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January 17, 2009

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Camilo

I remember reading this book and agreeing with most of it; however, I thought the "peer group" argument was a tad overstated, because it seemed to originate in the secular / public school context, where the group considers itself the center. Parents and other institutions are expected to orient themselves to it. Just think about the architecture of typical American suburbia, where the elementary school is usually placed almost literally at the center of each neighborhood - think that's an accident?

I see these people at little league, and you can tell that the kids and their tribes run the show. Their parents are normally terrified.

No question: Gladwell is correct to make the argument - however for those who avoid the public school / secular context, they've already eliminated the major source of toxic peer group pressure now on the market (although Christians must do more than this, of course).

Splash

Good point, Camilo.

Boneman, I'm not sure I follow what you're saying your dilemma is (or maybe will be?) regarding your sons' education.

It almost sounds like you're saying they lack peers in their Classical Christian school? (If so, I can only say I went to one and never lacked.)

Seems to me you have peers regardless of your situation, unless you're literally chained in a cellar somewhere.

Heck, my 16-year-old sister has been home schooled since kindergarten and is by far the most social, uber-fashionable, popular and shockingly well-grounded of the five of us.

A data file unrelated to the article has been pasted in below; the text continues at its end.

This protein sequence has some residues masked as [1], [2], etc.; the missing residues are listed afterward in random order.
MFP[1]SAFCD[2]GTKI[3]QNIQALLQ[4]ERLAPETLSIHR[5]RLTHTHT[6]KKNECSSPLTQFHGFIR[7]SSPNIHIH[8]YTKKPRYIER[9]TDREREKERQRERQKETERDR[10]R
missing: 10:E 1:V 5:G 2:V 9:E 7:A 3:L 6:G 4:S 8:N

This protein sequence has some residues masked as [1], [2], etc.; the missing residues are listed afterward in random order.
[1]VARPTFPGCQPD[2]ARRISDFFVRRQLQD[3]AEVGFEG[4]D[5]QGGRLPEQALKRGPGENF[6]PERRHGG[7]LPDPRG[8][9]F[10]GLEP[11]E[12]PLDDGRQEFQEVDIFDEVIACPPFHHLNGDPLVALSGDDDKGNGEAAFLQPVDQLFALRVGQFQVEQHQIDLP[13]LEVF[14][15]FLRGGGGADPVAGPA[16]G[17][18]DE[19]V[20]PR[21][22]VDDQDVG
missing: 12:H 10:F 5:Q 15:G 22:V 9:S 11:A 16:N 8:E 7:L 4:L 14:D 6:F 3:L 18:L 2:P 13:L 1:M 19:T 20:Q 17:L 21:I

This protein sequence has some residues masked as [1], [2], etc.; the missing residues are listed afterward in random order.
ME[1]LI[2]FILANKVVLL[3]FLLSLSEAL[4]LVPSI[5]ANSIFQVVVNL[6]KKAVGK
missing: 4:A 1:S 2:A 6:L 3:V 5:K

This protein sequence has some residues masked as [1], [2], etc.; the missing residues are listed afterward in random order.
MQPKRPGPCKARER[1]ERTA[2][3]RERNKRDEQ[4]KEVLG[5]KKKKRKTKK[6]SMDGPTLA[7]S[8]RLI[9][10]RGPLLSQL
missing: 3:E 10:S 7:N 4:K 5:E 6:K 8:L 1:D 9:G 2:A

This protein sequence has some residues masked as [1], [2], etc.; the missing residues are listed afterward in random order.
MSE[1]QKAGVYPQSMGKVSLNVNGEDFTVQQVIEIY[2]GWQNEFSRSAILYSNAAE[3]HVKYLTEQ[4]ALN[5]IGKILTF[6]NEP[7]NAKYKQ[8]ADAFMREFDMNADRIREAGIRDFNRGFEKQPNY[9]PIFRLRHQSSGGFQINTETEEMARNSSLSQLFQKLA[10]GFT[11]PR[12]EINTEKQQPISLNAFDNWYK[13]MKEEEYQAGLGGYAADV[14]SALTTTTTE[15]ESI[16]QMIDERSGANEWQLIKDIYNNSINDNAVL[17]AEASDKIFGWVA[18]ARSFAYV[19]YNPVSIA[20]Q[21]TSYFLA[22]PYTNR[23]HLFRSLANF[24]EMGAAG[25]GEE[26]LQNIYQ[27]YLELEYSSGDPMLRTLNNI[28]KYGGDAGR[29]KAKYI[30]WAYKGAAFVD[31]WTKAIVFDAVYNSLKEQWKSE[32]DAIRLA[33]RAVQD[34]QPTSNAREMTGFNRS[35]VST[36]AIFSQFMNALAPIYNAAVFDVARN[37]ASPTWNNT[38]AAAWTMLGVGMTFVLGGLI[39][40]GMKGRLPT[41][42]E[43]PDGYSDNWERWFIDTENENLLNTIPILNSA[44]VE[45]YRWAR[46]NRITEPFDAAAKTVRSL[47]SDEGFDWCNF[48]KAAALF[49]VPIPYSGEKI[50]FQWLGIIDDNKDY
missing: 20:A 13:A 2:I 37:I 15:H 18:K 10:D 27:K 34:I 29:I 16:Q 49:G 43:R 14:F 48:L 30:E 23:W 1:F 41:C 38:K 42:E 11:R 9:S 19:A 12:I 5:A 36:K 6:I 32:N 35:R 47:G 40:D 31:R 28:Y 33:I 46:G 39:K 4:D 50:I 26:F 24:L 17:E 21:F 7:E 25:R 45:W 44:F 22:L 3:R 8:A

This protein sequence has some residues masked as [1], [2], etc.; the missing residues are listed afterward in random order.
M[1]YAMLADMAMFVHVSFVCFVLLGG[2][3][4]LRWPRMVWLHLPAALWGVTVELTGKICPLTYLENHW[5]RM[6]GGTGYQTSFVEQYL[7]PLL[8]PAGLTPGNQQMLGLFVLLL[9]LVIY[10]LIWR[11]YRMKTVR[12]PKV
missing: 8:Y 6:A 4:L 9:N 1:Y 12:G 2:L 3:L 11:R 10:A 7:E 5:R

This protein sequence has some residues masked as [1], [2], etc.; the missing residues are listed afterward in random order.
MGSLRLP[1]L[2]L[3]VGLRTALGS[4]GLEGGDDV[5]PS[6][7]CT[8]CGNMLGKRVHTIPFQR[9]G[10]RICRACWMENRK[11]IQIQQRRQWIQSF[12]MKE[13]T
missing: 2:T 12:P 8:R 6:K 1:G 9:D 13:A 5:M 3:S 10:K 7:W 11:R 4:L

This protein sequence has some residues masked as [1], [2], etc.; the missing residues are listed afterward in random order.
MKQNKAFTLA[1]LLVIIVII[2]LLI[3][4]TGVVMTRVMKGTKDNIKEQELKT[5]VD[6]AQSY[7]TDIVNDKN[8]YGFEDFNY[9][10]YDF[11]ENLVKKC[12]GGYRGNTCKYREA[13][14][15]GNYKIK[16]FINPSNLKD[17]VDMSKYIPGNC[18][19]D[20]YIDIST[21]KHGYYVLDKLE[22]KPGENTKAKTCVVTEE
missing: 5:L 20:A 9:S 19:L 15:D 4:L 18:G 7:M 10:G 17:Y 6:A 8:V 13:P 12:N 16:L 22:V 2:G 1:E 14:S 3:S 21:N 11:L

Surely you're not saying you'd play three-in-the-chamber Russian Roulette by putting them in a superior public school just because they'd have a bigger lot to run with and choose from. Seems like that would be the opposite of smart given Gladwell's point.

I don't think that's what you're saying, but I'm not sure.

To sum up, if I may go Zen for a moment, peers are. Better to favor the first things first IMHO.

RevK

"Train up a child," Deut. 6, love, prayer and grace!

Steve

Dang it! I knew there was a reason our families haven't gotten together in a while...

bro by birth

With my up-bringing (“Don’t Worry, Be Happy”), I'm not bent towards 'Blink'. It seems to me that it glorifies experts... an expert can identify fakes. Why would I educate my children to identify fakes?

Boneman

Bro - welcome to the blog.

Not sure where to start. You read books? Wow. I had no idea. That's great. When did you start? :)

That wasn't my read on Gladwell's book. The point about experts was that the sum of their training could manifest itself immediately - which shouldn't be a big surprise to us. His broader point was about the way our minds work - or don't, in the blink of an eye.

This post was more about The Tipping Point book which pointed out how peer groups are the most significant developmental factor in our children. Given that my 10 year old boy is the only boy in his class, Gladwell's point rattled my cage a little bit.

Later, bro.

bro by birth

BIG BRO QUOTE: "The point about experts was that the sum of their training could manifest itself immediately"

Agreed.

Isn't this why you and I both are teetering on the brink of bankruptcy so that we can educate our children on "being experts" of Biblical doctrine (private Christian school)?

I'm looking forward to 'Tipping Point'. I'm also a big fan of anyting Michael Lewis (economics) writes.

Camilo

Bro,

"... you and I both are teetering on the brink of bankruptcy so that we can educate our children on "being experts" of Biblical doctrine (private Christian school)?"

LOL! Or maybe WOL (for "weeping....")

Brett,

If your 10 year old needs some "boy time", there's always flag football. As the Dread Pirate Roberts says:

To the Pain...

Camilo

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